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"Chicago Theological Seminary"

Letter from Arlen B. Makler and Alfred J. Lindh to MLK

Sunday, October 23, 1966
Delaware (DE)

Mr.Makler and and Mr.Lindh provide details for the Delaware Citizens Housing Conference that Dr. King has contingently agreed to participate in. The overall purpose of the conference is to explore race relations as it pertains to "equal opportunity in housing".

Letter from JohnFischer to MLK Regarding an Article in Harper's Magazine

Wednesday, September 26, 1962
New York (NY), Albany, GA

John Fischer of Harpers Magazine informs Dr. King that the Albany Georgia article will not be published in the upcoming edition.

Loving Your Enemies

Dr. King's sermon "Love Your Enemies" is inspired by the life and message of Jesus Christ. According to the Bible, one must love not only those who love them, but also those who attempt to harm them. Dr. King is empathetic towards those who find it difficult to follow this practice, but regards it as necessary.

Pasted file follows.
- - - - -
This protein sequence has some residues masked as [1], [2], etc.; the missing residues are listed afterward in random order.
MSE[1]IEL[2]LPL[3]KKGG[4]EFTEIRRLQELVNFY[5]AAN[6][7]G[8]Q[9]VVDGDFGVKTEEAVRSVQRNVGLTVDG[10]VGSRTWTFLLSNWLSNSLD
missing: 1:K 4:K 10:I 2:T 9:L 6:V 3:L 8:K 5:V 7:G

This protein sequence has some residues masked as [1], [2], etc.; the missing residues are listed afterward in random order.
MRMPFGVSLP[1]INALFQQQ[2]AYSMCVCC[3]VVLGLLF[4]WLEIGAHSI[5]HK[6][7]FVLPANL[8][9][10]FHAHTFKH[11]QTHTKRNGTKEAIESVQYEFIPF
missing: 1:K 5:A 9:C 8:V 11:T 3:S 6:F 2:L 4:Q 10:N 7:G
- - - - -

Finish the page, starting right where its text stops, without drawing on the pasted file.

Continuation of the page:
Ethics

Dr. King quotes a scripture from the book of Psalms discussing ethics.

Letter from Rev. Milton Reid to MLK

Tuesday, January 28, 1964
Virginia (VA), North Carolina (NC)

Rev. Milton Reid invites Dr. King to Petersburg, Virginia to be the speaker at the 190th Anniversary of the First Baptist Church. Rev. Reid mentions to Dr. King that the church holds historical significance because meetings about abolishing slavery were held at the church by Nat Turner and John Brown. Reid asks Dr. King to suggest another speaker if he is unable to accept the invitation.

Telegram from Duncan Wood to MLK

Thursday, September 28, 1967
FRANCE, RUSSIAN FEDERATION

Dr. King receives a telegram from Duncan Wood in Geneva, Switzerland concerning upcoming international trips.

Newspaper Article Concerning Peace in North Vietnam

Tuesday, January 9, 1968
CANADA

This document contains two articles from various newspapers. The first article concerns the call of South Vietnamese Roman Catholic Bishops for the end of U.S. aggression towards North Vietnam. The second article concerns a South Vietnamese Roman Catholic woman who has asked the Pope to become a hostage for a day.